I’m currently driving the X6 50i and pondering how it slots into what BMW has been historically. There has been lots of talk among automotive enthusiasts about the influx of SAVs at BMW and how they may or may not have impacted the brand. Yet they sell. But better news for BMW, they offer more profit per vehicle than anything else in the fleet.
And that leads to the idea… did the SAV save BMW from being gobbled up by a larger automaker years ago? During the corporate buying spree of the early and even mid 2000′s, BMW was ripe for a take-over. It’s worth considering that the additional sales and profit from the X5 and the X3 (the single most profitable vehicle in the line-up) sured up BMW’s financials and helped elevate the company to where it is today.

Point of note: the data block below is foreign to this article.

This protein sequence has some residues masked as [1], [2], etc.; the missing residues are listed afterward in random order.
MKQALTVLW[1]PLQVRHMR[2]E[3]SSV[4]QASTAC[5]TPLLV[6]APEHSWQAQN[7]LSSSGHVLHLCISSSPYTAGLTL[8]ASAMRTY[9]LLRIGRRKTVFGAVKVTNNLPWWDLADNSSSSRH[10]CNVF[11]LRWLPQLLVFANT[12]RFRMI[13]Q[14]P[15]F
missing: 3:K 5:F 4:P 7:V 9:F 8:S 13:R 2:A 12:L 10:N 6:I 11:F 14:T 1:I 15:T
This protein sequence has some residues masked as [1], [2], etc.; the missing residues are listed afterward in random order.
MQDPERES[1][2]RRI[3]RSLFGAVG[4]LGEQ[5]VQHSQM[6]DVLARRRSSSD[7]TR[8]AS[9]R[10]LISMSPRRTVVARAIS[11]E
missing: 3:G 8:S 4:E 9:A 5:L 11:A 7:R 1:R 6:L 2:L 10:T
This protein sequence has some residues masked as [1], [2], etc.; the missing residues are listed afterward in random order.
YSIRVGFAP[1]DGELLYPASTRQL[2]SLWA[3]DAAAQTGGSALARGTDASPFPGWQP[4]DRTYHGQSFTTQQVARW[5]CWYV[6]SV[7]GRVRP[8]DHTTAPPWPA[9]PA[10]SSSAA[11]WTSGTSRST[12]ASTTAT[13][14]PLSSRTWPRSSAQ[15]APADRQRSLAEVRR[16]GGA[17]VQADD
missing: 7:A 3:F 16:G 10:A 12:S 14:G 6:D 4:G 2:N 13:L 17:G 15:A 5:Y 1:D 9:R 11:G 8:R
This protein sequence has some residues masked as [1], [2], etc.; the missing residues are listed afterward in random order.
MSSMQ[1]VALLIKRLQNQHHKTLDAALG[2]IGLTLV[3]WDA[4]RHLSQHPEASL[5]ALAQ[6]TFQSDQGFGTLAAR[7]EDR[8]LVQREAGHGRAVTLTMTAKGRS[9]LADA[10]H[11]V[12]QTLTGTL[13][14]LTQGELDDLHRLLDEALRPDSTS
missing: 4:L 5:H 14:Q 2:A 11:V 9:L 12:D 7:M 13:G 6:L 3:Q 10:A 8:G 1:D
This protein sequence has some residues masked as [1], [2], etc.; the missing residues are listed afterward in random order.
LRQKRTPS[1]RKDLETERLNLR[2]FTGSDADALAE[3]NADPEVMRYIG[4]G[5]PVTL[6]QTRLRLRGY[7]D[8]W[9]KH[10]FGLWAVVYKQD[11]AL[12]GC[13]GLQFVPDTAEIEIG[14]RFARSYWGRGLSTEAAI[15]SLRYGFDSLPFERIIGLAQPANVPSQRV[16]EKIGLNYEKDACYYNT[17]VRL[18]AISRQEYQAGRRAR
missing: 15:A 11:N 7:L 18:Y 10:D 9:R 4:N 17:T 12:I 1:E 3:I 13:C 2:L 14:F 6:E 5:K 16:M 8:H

Granted the full answer is probably a little less dramatic. BMW’s line-up has appealed to more people and surely benefited from the rise of the luxury class in the 2000s.
Additionally, one could make the argument that MINI had a hand in that success as well. Yet you can’t overlook the SAV in all of this. And as an enthusiast who has typically cast aside the SAV (rightly or wrongly over the years), I have to admit it’s been an important part of the equation for many reasons.
Agree? Disagree? Sound off below.